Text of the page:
The former Colombian politician and Nobel Peace Prize recipient described the drug war as a “cure that has been worse than the disease.”
Former President of Colombia Juan Manuel Santos earlier this month continued his vocal criticism of the failed war on drugs in an op-ed published by Americas Quarterly.
In the article, the respected world leader argued that the 100-plus years of prohibition and criminalization has not only been ineffective, but also harmful. Referring to the war on drugs as a “cure that has been worse than the disease,” Santos contended that world leaders should shift its strategy and explore “responsible government regulation.”
“In the world, and particularly in Colombia, we invest billions of dollars a year chasing the dream of a drug-free world,” Santos wrote.
“In the last 10 years, for example, we have eradicated about 2.5 million acres of coca through aerial and manual spraying. Still, according to UNODC statistics for 2016, 361,000 acres remain under cultivation. Colombian authorities have made more than 1 million drug seizures since 1993. While such figures demonstrate Colombia’s efforts to fight drug trafficking, they also show we’re on a stationary bicycle, spinning our wheels instead of moving forward.
“The policy prescription we have used for years, based mainly on punitive repression, has not solved the problem. We must look for an alternative course of treatment. We cannot insist on a strategy that focuses on repression of small peasant producers and consumers — the weakest links in the drug trafficking chain.”
Santos’ op-ed arrived just prior to him leaving office after having served as President of Colombia for eight years. During his tenure, Colombia’s Congress voted to legalize marijuana for medicinal and scientific purposes, allowing Medical Marijuana, Inc. subsidiary HempMeds® Mexico to ship its RSHO™ products to patients in Colombia since 2016. Santos’ government also decriminalized recreational marijuana.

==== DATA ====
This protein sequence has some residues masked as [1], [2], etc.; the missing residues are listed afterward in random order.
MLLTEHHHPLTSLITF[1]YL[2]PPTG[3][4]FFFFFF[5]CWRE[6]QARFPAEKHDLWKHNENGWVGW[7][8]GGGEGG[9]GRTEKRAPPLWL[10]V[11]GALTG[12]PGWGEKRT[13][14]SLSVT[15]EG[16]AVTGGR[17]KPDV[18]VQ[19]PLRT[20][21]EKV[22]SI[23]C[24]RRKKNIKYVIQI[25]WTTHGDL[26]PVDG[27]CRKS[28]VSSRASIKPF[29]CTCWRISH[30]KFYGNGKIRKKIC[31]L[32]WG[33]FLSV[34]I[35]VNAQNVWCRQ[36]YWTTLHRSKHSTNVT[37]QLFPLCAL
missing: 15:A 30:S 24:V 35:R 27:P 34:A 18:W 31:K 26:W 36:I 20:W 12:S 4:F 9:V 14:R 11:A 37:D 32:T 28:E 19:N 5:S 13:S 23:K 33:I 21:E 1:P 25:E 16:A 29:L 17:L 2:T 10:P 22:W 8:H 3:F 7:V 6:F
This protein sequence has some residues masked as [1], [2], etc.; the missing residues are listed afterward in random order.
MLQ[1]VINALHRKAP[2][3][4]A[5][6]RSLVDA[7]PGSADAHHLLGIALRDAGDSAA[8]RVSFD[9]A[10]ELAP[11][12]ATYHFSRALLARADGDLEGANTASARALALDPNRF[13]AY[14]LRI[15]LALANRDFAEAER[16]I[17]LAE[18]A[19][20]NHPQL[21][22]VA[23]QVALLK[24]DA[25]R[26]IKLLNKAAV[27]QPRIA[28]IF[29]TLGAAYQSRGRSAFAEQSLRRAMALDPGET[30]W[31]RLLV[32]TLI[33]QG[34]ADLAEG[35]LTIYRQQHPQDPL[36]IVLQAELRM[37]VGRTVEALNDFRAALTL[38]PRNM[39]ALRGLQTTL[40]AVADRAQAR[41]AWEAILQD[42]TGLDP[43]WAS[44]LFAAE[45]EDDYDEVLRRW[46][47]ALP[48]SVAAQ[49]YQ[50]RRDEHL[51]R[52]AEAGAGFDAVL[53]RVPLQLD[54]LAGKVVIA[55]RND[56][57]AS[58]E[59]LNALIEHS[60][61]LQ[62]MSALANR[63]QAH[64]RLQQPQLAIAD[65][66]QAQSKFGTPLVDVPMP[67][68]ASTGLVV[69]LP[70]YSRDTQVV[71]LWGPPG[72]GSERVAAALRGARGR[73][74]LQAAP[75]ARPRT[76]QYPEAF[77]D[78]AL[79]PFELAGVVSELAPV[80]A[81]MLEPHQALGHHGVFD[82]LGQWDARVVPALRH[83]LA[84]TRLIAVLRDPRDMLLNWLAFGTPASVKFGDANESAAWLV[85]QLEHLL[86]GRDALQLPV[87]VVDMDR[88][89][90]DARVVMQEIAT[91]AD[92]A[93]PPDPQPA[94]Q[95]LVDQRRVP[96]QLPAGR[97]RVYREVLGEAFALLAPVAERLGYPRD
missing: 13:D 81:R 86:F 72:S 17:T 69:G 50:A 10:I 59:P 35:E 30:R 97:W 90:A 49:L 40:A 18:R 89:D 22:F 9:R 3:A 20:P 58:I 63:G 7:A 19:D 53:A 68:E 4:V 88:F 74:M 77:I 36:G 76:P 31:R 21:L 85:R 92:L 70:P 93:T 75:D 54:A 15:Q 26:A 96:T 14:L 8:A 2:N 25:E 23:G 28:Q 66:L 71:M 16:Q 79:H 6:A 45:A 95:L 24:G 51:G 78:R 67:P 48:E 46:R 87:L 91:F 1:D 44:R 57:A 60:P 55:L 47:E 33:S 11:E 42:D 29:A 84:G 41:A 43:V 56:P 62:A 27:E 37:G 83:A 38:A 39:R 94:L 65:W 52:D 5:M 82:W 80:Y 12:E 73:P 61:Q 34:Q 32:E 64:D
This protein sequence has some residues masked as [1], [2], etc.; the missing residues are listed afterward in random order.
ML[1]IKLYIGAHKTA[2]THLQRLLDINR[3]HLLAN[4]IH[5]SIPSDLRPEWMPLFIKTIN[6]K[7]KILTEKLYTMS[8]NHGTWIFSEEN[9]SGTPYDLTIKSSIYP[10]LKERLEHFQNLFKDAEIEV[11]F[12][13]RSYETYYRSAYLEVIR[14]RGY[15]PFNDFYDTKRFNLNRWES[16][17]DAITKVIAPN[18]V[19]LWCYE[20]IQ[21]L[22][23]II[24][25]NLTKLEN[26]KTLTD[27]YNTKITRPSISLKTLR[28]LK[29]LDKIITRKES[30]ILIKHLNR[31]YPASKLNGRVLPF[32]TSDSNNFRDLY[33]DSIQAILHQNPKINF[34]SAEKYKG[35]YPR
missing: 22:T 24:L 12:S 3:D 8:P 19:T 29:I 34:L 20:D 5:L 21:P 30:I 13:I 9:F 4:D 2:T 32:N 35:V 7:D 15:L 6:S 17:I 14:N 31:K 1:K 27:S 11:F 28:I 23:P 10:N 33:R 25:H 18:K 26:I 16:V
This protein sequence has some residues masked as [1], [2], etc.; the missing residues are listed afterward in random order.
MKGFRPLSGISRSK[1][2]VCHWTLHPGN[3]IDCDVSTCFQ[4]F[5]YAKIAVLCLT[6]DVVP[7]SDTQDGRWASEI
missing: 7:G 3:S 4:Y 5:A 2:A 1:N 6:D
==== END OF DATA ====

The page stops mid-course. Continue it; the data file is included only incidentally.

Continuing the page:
On October 7, 2016, Santos was announced as recipient of the Nobel Peace Prize for his role in his government’s peace treaty between the FARC-guerilla, considered by the United States as a terrorist and drug trafficking organization. He used his acceptance speech to urge the world to rethink its strategy on drugs.
In his new op-ed, he again called for a global overhaul of drug policy, claiming that a zero-tolerance approach is both harmful and ineffective.
“It is time we talk about responsible government regulation, look for ways to cut off the drug mafias’ air supply, and tackle the problems of drug use with greater resources for prevention, care and harm reduction with regard to public health and the social fabric,” Santos concluded in his piece.
Expanding Cannabis Reform
Santos’ op-ed comes at a time when attitudes and policies regarding cannabis are shifting worldwide.
Earlier this summer, Canada became the second nation in the world to legalize recreational marijuana and the United Kingdom announced it would soon make medical marijuana legally available. In the U.S., nine states have legalized marijuana for recreational use and 30 have passed laws allowing medical marijuana.
Over recent years, cannabis policy reform has also expanded elsewhere in South America. Besides Colombia, Peru, Chile, and Argentina have passed medical marijuana legalization laws. Uruguay became the first country in the world to fully legalize marijuana, even for personal use.
Elsewhere, several more countries, including Australia, Argentina, Chile, Germany, Israel, Italy, Malta, Peru, Greece, Poland, Portugal, the Netherlands, and Denmark, have passed laws permitting medical cannabis.
A positive pre-review published recently by the World Health Organization after having examined the available research on cannabis could even further influence how cannabis is controlled worldwide.